Oh, how the mighty have fallen.


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Socialism Please

The wingnuts are crazy about not increasing taxes lest we become socialist, but have they ever wondered how stuff gets done. I happened upon this great site from Seattle Public Utilities. Public indeed:

Help Prevent Flooding and Improve Water Quality

Join over 150 volunteers who are maintaining storm drains, a critical part of our utility infrastructure. During the fall months, a combination of changing weather and falling leaves creates a perfect opportunity for flooding. Unfortunately, our full time drainage crews cannot keep up with the thousands of storm drains that need extra maintenance this time of year. That’s where you come in! Removing dirt, silt and debris from the top of the drain helps prevent flooding and diverts pollutants from streams, creeks and other natural waterways.

Watch a video to learn more about adopting a drain.

God forbid you should actually pay anyone for performing this service. Especially in this economy with all sorts of people being out of work. That would be socialism. America, number one in the GDP, can’t even afford to make sure that the streets don’t flood during winter storms without enlisting the help of volunteers. And if you don’t think this is serious business, tell that to the woman who’s partner was drowned in her basement when a storm drain got clogged.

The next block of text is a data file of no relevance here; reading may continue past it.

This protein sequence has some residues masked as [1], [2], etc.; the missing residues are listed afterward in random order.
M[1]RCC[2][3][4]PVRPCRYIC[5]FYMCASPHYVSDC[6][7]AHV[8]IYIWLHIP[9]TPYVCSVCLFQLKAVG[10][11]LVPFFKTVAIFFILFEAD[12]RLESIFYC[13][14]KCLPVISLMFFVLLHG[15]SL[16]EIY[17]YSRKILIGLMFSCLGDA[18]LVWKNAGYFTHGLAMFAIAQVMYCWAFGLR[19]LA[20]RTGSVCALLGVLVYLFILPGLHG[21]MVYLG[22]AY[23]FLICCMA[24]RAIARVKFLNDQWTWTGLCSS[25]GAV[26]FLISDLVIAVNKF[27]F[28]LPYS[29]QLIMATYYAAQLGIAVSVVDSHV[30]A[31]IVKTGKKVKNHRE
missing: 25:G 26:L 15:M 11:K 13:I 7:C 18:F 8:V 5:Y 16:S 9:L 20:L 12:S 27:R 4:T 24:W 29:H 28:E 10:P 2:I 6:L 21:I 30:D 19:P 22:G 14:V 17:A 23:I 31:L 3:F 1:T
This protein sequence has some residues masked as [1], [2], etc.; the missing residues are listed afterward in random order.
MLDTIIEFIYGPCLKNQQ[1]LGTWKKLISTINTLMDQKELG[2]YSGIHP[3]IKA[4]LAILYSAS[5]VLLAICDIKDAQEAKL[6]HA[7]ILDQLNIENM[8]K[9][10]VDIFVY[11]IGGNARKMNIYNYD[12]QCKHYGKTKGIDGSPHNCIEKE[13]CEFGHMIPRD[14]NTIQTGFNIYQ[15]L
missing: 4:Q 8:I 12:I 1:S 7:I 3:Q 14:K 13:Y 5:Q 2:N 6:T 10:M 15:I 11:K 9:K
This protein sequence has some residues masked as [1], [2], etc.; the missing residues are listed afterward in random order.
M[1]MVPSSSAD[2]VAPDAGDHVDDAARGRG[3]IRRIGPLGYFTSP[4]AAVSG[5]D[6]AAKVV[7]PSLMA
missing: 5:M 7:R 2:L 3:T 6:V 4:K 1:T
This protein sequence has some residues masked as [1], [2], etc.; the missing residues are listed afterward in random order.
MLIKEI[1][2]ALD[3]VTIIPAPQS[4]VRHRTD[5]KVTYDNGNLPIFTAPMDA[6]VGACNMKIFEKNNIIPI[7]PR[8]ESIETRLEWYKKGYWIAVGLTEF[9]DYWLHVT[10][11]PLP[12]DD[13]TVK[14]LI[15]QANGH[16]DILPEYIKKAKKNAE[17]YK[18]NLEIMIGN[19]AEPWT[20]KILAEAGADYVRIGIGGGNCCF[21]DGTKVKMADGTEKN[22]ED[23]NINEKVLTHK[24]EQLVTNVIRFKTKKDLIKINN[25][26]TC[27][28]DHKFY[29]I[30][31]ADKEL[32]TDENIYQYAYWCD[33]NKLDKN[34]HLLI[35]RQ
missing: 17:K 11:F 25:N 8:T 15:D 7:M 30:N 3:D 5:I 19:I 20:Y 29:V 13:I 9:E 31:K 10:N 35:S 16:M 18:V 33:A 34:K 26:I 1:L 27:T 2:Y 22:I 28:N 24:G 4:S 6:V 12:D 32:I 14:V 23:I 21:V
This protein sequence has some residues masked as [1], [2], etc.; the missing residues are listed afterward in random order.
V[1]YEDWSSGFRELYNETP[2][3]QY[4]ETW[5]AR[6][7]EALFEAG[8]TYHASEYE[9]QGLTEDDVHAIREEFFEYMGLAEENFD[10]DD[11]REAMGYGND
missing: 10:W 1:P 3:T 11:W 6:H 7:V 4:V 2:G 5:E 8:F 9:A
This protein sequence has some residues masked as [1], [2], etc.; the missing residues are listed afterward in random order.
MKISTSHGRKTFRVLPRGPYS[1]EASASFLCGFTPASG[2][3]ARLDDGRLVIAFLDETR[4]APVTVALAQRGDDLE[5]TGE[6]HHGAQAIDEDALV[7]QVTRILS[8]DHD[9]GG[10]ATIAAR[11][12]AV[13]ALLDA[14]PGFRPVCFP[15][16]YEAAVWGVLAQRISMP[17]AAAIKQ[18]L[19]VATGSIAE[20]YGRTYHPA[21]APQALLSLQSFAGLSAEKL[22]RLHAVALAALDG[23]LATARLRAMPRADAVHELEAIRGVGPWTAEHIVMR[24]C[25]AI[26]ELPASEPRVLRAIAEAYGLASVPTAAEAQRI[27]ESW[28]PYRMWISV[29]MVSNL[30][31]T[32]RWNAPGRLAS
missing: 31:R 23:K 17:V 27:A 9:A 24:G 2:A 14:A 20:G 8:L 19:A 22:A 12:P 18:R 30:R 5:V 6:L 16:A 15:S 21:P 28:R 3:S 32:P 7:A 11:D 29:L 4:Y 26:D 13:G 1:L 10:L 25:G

Meanwhile a dam in Washington is at risk and the Army Corps of Engineers urges homeowners to get flood insurance. I can’t imagine how that conversation will go with the insurance companies. “Hello, yes, I’m told my home is at immenent risk from a flood. Can I have flood insurance.” Click.

Infrastructure is really important. And once again, please monitor that volcano 54 miles from Seattle.

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I have been monumentally busy lately. Busy at work. I think I can truly express authentically what a piece of crap Vista is. For those people who just don’t like how everything is organized, you don’t know the half of it.